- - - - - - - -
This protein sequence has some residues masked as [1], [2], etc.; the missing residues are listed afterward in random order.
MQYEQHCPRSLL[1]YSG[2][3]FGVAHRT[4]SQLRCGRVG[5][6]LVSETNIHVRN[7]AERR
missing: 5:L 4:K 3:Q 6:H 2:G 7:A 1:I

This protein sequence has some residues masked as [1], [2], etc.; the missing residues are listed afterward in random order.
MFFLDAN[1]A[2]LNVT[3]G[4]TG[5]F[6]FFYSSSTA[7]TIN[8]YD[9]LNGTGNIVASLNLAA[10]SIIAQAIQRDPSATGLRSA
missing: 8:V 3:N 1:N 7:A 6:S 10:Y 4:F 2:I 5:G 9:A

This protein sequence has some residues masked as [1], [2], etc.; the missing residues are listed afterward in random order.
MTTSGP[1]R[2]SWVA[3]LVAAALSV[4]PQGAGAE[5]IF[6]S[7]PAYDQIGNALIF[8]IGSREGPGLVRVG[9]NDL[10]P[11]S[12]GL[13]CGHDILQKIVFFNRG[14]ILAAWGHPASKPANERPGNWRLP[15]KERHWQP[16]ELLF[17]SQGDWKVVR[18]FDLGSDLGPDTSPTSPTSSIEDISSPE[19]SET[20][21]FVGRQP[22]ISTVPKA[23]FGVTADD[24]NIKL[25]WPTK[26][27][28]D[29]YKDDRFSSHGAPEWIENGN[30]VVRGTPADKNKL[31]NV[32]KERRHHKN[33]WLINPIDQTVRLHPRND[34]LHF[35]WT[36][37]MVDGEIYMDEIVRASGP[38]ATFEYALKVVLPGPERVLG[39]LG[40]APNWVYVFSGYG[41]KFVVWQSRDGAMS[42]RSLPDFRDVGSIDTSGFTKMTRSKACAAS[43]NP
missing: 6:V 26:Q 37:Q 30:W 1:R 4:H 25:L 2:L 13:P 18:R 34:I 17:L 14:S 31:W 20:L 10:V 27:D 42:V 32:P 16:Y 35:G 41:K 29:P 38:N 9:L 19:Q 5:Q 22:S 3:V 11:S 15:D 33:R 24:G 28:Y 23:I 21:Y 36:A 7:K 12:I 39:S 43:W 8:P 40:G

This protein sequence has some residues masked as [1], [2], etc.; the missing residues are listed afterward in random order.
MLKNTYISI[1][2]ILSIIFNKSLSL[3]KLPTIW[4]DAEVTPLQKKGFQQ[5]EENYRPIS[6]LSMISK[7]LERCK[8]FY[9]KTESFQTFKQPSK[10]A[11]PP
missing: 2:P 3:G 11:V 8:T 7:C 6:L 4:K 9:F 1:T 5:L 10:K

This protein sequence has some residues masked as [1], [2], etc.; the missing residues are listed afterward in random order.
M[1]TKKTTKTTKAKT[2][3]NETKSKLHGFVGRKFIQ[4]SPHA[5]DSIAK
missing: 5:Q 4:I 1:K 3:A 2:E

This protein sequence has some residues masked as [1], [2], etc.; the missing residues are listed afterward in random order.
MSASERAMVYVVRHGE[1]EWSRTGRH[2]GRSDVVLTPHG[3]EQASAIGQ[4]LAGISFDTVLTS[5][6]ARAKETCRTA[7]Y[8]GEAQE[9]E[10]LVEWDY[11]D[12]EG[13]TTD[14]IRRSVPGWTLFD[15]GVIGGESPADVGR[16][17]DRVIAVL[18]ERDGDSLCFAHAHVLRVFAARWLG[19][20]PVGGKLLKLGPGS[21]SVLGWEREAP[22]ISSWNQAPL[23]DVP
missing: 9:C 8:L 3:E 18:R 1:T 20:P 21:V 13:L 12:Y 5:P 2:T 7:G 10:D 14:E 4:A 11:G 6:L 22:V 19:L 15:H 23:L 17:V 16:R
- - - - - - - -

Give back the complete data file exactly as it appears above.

This protein sequence has some residues masked as [1], [2], etc.; the missing residues are listed afterward in random order.
MQYEQHCPRSLL[1]YSG[2][3]FGVAHRT[4]SQLRCGRVG[5][6]LVSETNIHVRN[7]AERR
missing: 5:L 4:K 3:Q 6:H 2:G 7:A 1:I

This protein sequence has some residues masked as [1], [2], etc.; the missing residues are listed afterward in random order.
MFFLDAN[1]A[2]LNVT[3]G[4]TG[5]F[6]FFYSSSTA[7]TIN[8]YD[9]LNGTGNIVASLNLAA[10]SIIAQAIQRDPSATGLRSA
missing: 8:V 3:N 1:N 7:A 6:S 10:Y 4:F 2:I 5:G 9:A

This protein sequence has some residues masked as [1], [2], etc.; the missing residues are listed afterward in random order.
MTTSGP[1]R[2]SWVA[3]LVAAALSV[4]PQGAGAE[5]IF[6]S[7]PAYDQIGNALIF[8]IGSREGPGLVRVG[9]NDL[10]P[11]S[12]GL[13]CGHDILQKIVFFNRG[14]ILAAWGHPASKPANERPGNWRLP[15]KERHWQP[16]ELLF[17]SQGDWKVVR[18]FDLGSDLGPDTSPTSPTSSIEDISSPE[19]SET[20][21]FVGRQP[22]ISTVPKA[23]FGVTADD[24]NIKL[25]WPTK[26][27][28]D[29]YKDDRFSSHGAPEWIENGN[30]VVRGTPADKNKL[31]NV[32]KERRHHKN[33]WLINPIDQTVRLHPRND[34]LHF[35]WT[36][37]MVDGEIYMDEIVRASGP[38]ATFEYALKVVLPGPERVLG[39]LG[40]APNWVYVFSGYG[41]KFVVWQSRDGAMS[42]RSLPDFRDVGSIDTSGFTKMTRSKACAAS[43]NP
missing: 6:V 26:Q 37:Q 30:W 1:R 4:H 25:L 2:L 13:P 18:R 34:I 17:L 14:S 31:W 20:L 10:V 27:D 42:V 32:P 16:Y 35:G 41:K 29:P 38:N 9:L 19:Q 5:Q 22:S 3:V 11:S 15:D 33:R 24:G 28:Y 23:I 21:Y 36:A 7:K 12:I 39:S 43:W 8:P 40:G

This protein sequence has some residues masked as [1], [2], etc.; the missing residues are listed afterward in random order.
MLKNTYISI[1][2]ILSIIFNKSLSL[3]KLPTIW[4]DAEVTPLQKKGFQQ[5]EENYRPIS[6]LSMISK[7]LERCK[8]FY[9]KTESFQTFKQPSK[10]A[11]PP
missing: 2:P 3:G 11:V 8:T 7:C 6:L 4:K 9:F 1:T 5:L 10:K

This protein sequence has some residues masked as [1], [2], etc.; the missing residues are listed afterward in random order.
M[1]TKKTTKTTKAKT[2][3]NETKSKLHGFVGRKFIQ[4]SPHA[5]DSIAK
missing: 5:Q 4:I 1:K 3:A 2:E

This protein sequence has some residues masked as [1], [2], etc.; the missing residues are listed afterward in random order.
MSASERAMVYVVRHGE[1]EWSRTGRH[2]GRSDVVLTPHG[3]EQASAIGQ[4]LAGISFDTVLTS[5][6]ARAKETCRTA[7]Y[8]GEAQE[9]E[10]LVEWDY[11]D[12]EG[13]TTD[14]IRRSVPGWTLFD[15]GVIGGESPADVGR[16][17]DRVIAVL[18]ERDGDSLCFAHAHVLRVFAARWLG[19][20]PVGGKLLKLGPGS[21]SVLGWEREAP[22]ISSWNQAPL[23]DVP
missing: 9:C 8:L 3:E 18:R 1:T 20:P 21:V 13:L 12:Y 5:P 2:T 7:G 10:D 14:E 4:A 11:G 6:L 22:V 19:L 15:H 23:L 17:V 16:R